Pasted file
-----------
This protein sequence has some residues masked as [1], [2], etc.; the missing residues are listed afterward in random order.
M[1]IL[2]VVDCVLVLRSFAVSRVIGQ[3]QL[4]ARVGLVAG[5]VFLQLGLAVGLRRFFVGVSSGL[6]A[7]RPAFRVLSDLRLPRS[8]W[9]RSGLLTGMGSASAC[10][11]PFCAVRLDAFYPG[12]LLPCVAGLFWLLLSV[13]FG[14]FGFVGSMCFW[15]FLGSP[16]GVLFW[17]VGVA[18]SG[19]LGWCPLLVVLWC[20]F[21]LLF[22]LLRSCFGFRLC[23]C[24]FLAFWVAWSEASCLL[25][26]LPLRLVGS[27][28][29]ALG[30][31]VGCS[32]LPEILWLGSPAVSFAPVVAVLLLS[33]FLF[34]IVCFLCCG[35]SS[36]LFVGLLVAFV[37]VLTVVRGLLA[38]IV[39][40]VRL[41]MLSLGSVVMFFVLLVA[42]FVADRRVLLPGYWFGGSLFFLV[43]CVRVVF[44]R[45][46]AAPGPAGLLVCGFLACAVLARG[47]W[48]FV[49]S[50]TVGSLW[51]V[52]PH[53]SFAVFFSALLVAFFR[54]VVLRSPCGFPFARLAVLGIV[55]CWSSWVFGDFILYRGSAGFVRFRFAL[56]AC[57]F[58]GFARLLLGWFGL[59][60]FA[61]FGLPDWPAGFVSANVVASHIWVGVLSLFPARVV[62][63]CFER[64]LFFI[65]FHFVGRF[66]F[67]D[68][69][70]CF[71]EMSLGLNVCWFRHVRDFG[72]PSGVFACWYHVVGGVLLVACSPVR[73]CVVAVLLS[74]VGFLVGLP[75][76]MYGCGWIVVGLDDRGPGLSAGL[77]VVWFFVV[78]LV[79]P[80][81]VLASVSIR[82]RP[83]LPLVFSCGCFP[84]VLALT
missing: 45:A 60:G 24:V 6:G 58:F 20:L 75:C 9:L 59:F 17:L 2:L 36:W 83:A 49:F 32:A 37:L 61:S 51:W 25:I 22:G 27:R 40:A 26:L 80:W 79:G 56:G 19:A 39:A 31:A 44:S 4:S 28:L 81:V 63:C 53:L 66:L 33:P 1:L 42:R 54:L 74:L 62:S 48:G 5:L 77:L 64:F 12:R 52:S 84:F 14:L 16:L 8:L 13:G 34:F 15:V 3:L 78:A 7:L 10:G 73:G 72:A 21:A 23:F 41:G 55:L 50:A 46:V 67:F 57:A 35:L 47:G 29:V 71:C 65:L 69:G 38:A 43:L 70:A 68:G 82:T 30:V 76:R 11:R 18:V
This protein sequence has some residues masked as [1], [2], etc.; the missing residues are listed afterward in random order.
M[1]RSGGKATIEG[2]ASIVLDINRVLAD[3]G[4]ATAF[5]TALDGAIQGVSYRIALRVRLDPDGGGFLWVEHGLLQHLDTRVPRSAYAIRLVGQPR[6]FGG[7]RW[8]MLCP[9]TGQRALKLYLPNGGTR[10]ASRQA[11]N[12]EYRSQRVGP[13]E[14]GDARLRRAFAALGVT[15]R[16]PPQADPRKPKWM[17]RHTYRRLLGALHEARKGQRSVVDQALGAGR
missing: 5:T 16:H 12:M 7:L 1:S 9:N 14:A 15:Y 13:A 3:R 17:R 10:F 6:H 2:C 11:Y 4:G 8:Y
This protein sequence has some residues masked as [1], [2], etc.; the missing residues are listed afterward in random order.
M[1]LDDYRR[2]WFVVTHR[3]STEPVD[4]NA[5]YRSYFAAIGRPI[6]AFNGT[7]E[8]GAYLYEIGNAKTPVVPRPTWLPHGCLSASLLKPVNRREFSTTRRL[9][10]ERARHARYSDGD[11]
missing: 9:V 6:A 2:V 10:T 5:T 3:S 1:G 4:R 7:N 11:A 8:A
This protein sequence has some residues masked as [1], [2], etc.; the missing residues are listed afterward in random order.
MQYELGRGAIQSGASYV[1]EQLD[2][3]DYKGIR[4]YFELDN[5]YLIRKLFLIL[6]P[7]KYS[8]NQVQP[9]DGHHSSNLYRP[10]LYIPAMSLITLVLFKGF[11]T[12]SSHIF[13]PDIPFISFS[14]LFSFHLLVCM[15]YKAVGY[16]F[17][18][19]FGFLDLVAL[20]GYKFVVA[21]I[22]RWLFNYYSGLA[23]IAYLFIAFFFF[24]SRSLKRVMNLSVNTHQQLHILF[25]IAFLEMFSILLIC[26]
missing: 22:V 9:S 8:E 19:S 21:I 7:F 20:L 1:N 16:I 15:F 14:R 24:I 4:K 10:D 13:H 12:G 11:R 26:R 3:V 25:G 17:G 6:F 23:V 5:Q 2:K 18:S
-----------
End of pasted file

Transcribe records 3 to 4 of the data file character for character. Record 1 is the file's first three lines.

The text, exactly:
This protein sequence has some residues masked as [1], [2], etc.; the missing residues are listed afterward in random order.
M[1]LDDYRR[2]WFVVTHR[3]STEPVD[4]NA[5]YRSYFAAIGRPI[6]AFNGT[7]E[8]GAYLYEIGNAKTPVVPRPTWLPHGCLSASLLKPVNRREFSTTRRL[9][10]ERARHARYSDGD[11]
missing: 9:V 6:A 2:V 10:T 5:T 3:S 1:G 4:R 7:N 11:A 8:A
This protein sequence has some residues masked as [1], [2], etc.; the missing residues are listed afterward in random order.
MQYELGRGAIQSGASYV[1]EQLD[2][3]DYKGIR[4]YFELDN[5]YLIRKLFLIL[6]P[7]KYS[8]NQVQP[9]DGHHSSNLYRP[10]LYIPAMSLITLVLFKGF[11]T[12]SSHIF[13]PDIPFISFS[14]LFSFHLLVCM[15]YKAVGY[16]F[17][18][19]FGFLDLVAL[20]GYKFVVA[21]I[22]RWLFNYYSGLA[23]IAYLFIAFFFF[24]SRSLKRVMNLSVNTHQQLHILF[25]IAFLEMFSILLIC[26]
missing: 22:V 9:S 8:E 19:S 21:I 7:F 20:L 1:N 16:I 15:F 14:R 24:I 4:K 10:D 13:H 12:G 11:R 26:R 3:V 25:G 17:G 6:F 23:V 5:Q 2:K 18:S